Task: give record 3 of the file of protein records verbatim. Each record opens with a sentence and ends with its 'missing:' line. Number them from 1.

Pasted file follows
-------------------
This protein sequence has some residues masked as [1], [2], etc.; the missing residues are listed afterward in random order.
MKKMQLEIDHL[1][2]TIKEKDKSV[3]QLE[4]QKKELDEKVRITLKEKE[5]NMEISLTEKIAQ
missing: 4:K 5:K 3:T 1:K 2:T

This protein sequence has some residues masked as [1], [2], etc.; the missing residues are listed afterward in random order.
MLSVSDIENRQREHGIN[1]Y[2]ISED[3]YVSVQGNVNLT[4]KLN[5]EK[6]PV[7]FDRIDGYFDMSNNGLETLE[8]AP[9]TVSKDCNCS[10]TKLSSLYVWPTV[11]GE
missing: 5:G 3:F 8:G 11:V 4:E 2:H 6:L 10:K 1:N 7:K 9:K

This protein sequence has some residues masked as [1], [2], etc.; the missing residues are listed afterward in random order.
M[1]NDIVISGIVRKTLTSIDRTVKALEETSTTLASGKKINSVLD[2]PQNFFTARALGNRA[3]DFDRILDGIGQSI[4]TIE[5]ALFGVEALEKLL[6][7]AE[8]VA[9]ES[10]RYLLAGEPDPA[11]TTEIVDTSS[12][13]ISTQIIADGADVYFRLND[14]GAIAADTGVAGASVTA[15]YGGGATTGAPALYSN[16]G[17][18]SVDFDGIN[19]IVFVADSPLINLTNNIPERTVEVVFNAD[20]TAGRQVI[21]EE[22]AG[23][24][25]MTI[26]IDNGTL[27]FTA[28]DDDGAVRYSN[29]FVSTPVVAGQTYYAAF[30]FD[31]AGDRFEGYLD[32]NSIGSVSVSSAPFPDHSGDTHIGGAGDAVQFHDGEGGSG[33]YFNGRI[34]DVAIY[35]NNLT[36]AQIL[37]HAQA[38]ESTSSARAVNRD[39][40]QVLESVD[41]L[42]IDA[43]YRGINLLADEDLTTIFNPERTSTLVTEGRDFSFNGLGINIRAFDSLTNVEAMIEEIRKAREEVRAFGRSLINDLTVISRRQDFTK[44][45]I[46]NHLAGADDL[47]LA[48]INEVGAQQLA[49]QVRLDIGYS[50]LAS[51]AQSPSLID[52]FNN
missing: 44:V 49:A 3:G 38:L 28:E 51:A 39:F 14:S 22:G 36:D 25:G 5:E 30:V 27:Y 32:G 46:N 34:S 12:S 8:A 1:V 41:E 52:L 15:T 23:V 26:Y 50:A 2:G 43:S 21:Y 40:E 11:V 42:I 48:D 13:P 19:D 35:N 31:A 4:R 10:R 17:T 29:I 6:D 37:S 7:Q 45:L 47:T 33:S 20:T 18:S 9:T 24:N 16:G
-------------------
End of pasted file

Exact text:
This protein sequence has some residues masked as [1], [2], etc.; the missing residues are listed afterward in random order.
M[1]NDIVISGIVRKTLTSIDRTVKALEETSTTLASGKKINSVLD[2]PQNFFTARALGNRA[3]DFDRILDGIGQSI[4]TIE[5]ALFGVEALEKLL[6][7]AE[8]VA[9]ES[10]RYLLAGEPDPA[11]TTEIVDTSS[12][13]ISTQIIADGADVYFRLND[14]GAIAADTGVAGASVTA[15]YGGGATTGAPALYSN[16]G[17][18]SVDFDGIN[19]IVFVADSPLINLTNNIPERTVEVVFNAD[20]TAGRQVI[21]EE[22]AG[23][24][25]MTI[26]IDNGTL[27]FTA[28]DDDGAVRYSN[29]FVSTPVVAGQTYYAAF[30]FD[31]AGDRFEGYLD[32]NSIGSVSVSSAPFPDHSGDTHIGGAGDAVQFHDGEGGSG[33]YFNGRI[34]DVAIY[35]NNLT[36]AQIL[37]HAQA[38]ESTSSARAVNRD[39][40]QVLESVD[41]L[42]IDA[43]YRGINLLADEDLTTIFNPERTSTLVTEGRDFSFNGLGINIRAFDSLTNVEAMIEEIRKAREEVRAFGRSLINDLTVISRRQDFTK[44][45]I[46]NHLAGADDL[47]LA[48]INEVGAQQLA[49]QVRLDIGYS[50]LAS[51]AQSPSLID[52]FNN
missing: 44:V 49:A 3:G 38:L 28:E 51:A 39:F 14:S 22:G 36:D 25:G 5:E 30:V 27:Y 32:G 46:N 34:S 12:S 8:A 1:V 41:E 52:L 15:T 23:V 26:Y 50:A 2:G 43:S 21:Y 40:E 11:V 42:I 48:D 13:P 19:D 35:N 31:A 4:R 10:R 17:T 29:I 6:D 37:S 7:Q 45:L 47:T 33:S 20:T 18:S 9:T 24:N 16:G